July 14, 2024


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A review of her new book

A review of her new book

DrThe only way to not hear anything about Sophie Passman today is to hide under a stone, as the twenty-nine-year-old has long been one of the most prominent faces of her generation. She maintains hundreds of thousands of followers on Instagram and Tiktok. You can recognize her as a presenter, actress, podcaster, and author in the features section of “Zeit.” She also publishes highly successful books. Her most recent work is titled “Pick Me Girls.”

The term of the same name has recently become an online profession. Not particularly glamorous. Because the phrase “pick me girls” refers to women who do everything in their power to set themselves apart from their peers in order to gain male recognition. “Pick me a girl” shows clear disdain for vulgar women’s interests (shopping, wearing make-up, obsessing over weight loss), is extremely unsophisticated in every situation and says sentences like: “I just feel more comfortable in men’s circles” all day long and Bassman expands on his diagnosis “Pick me Girl” to the tragedy of female existence: “I think all women who grow up under patriarchy choose me, girl.” sometimes. Or earlier. Between them.” The exceptions are unthinkable. The ultimate “Pick me a girl”, according to this logic, is the woman who claims she will never be a “Pick me a girl.” Because this automatically meets the “Pick me a girl” criterion: the desire to be Different from other women.

Adapts unconditionally to the partner

To illustrate this claim, Passman draws on bits and pieces of her autobiography, full of “pick me girl” phases, and combines this with a meandering foray through pop culture and the Internet. It’s about eating disorders, failed relationships, sexual harassment, Botox, sitcoms, and shitstorms. The entire tune is aimed at entertainment and outright, word-laden cruelty to self and the world. In places, it’s definitely worth reading, such as when Passman looks at her teenage self and describes a specifically female version of the inevitable coming-of-age passion story, those years between the longing to belong, the need for differentiation and nagging feelings of embarrassment.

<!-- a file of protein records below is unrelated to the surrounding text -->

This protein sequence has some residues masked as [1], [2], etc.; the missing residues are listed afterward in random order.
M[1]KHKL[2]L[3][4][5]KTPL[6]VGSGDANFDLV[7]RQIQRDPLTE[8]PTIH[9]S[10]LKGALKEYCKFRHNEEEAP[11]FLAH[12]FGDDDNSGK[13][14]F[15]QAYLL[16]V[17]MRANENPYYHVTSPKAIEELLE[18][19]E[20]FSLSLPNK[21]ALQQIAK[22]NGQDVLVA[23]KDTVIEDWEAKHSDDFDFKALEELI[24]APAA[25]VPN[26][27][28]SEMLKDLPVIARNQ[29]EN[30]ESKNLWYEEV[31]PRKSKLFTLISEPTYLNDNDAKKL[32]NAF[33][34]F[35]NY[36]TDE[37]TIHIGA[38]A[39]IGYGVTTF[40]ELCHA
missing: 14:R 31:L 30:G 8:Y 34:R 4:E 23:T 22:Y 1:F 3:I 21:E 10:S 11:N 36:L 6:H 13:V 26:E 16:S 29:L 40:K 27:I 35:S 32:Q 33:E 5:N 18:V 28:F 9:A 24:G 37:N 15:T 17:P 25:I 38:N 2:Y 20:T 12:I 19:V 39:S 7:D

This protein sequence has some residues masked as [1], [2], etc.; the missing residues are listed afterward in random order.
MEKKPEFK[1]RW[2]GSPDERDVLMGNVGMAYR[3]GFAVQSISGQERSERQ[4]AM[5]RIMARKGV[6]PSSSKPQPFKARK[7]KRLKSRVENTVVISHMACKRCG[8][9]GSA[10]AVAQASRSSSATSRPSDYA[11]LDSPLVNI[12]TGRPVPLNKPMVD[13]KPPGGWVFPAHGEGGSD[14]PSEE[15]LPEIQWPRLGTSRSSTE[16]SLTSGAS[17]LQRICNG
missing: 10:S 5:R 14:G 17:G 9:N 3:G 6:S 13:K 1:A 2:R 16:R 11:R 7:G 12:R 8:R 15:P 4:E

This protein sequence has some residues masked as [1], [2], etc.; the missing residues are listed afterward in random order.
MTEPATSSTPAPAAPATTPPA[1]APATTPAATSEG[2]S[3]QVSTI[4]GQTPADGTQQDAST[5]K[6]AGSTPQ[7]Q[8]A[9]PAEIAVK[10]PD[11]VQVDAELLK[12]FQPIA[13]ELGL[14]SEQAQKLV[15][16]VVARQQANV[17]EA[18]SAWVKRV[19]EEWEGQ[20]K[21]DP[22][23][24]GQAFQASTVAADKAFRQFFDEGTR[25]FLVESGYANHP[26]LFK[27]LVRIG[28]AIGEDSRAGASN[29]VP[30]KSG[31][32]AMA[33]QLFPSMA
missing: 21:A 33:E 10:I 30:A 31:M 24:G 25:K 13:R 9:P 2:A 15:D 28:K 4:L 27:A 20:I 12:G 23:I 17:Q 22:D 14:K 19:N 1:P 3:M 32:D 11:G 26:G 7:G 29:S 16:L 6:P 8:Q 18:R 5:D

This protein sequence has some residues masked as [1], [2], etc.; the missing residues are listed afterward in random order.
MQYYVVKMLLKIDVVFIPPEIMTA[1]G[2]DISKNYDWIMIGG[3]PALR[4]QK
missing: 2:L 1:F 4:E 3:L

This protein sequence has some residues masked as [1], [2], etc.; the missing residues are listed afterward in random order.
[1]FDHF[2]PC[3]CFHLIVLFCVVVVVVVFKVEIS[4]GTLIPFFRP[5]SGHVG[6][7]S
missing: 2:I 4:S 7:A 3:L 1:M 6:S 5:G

Sophie Passman: “Choose me girls.”

Photo: KippenhauerWitch

But above all, the author does one thing: unobstructedly entrench gender stereotypes, even if she sometimes pretends to dismantle them. She does not criticize the dominance of the male gaze so much as invokes it. She describes the fact that women are “absolutely and constantly focused on men” as an almost law of nature. So the goal cannot be to free yourself from it, but to come to terms with it. It seems that Basman only knows women who abandon themselves in relationships and adapt unconditionally to their partner, while the latter seeks to practice his hobbies and callings as a matter of course. This observation leads to another. “Women today are not as interesting as young men,” Passman discovered. Is this still a post-ironic critique of patriarchy or is it a blatant expression of internalized misogyny?

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